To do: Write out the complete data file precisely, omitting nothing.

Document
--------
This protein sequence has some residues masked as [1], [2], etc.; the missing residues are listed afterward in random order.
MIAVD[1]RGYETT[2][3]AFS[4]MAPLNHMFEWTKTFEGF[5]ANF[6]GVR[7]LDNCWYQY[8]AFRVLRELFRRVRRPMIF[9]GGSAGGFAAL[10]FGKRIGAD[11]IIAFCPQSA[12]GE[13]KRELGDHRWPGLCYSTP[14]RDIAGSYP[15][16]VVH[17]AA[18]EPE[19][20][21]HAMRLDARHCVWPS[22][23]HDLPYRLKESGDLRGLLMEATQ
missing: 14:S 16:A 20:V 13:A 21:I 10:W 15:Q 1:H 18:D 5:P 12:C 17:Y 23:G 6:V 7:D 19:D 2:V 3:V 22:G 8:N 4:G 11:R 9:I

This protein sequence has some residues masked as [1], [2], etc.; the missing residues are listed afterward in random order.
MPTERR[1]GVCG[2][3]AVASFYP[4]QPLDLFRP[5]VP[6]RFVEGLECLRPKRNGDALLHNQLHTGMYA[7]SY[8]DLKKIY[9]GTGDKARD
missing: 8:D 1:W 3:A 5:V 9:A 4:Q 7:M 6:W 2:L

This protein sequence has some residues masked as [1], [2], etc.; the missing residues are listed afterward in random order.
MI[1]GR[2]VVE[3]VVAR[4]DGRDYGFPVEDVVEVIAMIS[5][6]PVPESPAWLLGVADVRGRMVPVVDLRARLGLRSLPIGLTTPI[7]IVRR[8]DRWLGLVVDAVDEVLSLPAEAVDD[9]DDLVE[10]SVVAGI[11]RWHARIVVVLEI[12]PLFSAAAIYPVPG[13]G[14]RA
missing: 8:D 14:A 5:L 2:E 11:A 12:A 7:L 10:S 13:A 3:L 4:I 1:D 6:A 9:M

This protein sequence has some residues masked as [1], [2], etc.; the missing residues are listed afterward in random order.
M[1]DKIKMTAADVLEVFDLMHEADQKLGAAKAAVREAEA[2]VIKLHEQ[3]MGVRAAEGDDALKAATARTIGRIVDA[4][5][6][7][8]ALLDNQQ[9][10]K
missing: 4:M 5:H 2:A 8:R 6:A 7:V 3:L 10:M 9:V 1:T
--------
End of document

This protein sequence has some residues masked as [1], [2], etc.; the missing residues are listed afterward in random order.
MIAVD[1]RGYETT[2][3]AFS[4]MAPLNHMFEWTKTFEGF[5]ANF[6]GVR[7]LDNCWYQY[8]AFRVLRELFRRVRRPMIF[9]GGSAGGFAAL[10]FGKRIGAD[11]IIAFCPQSA[12]GE[13]KRELGDHRWPGLCYSTP[14]RDIAGSYP[15][16]VVH[17]AA[18]EPE[19][20][21]HAMRLDARHCVWPS[22][23]HDLPYRLKESGDLRGLLMEATQ
missing: 14:S 16:A 20:V 13:A 21:I 10:W 15:Q 1:H 18:D 5:P 12:C 17:Y 23:G 6:V 7:D 19:D 2:V 3:V 22:G 8:N 4:G 11:R 9:I

This protein sequence has some residues masked as [1], [2], etc.; the missing residues are listed afterward in random order.
MPTERR[1]GVCG[2][3]AVASFYP[4]QPLDLFRP[5]VP[6]RFVEGLECLRPKRNGDALLHNQLHTGMYA[7]SY[8]DLKKIY[9]GTGDKARD
missing: 8:D 1:W 3:A 5:V 9:A 4:Q 7:M 6:W 2:L

This protein sequence has some residues masked as [1], [2], etc.; the missing residues are listed afterward in random order.
MI[1]GR[2]VVE[3]VVAR[4]DGRDYGFPVEDVVEVIAMIS[5][6]PVPESPAWLLGVADVRGRMVPVVDLRARLGLRSLPIGLTTPI[7]IVRR[8]DRWLGLVVDAVDEVLSLPAEAVDD[9]DDLVE[10]SVVAGI[11]RWHARIVVVLEI[12]PLFSAAAIYPVPG[13]G[14]RA
missing: 8:D 14:A 5:L 2:E 11:A 12:A 7:L 10:S 13:A 3:L 4:I 1:D 6:A 9:M

This protein sequence has some residues masked as [1], [2], etc.; the missing residues are listed afterward in random order.
M[1]DKIKMTAADVLEVFDLMHEADQKLGAAKAAVREAEA[2]VIKLHEQ[3]MGVRAAEGDDALKAATARTIGRIVDA[4][5][6][7][8]ALLDNQQ[9][10]K
missing: 4:M 5:H 2:A 8:R 6:A 7:V 3:L 10:M 9:V 1:T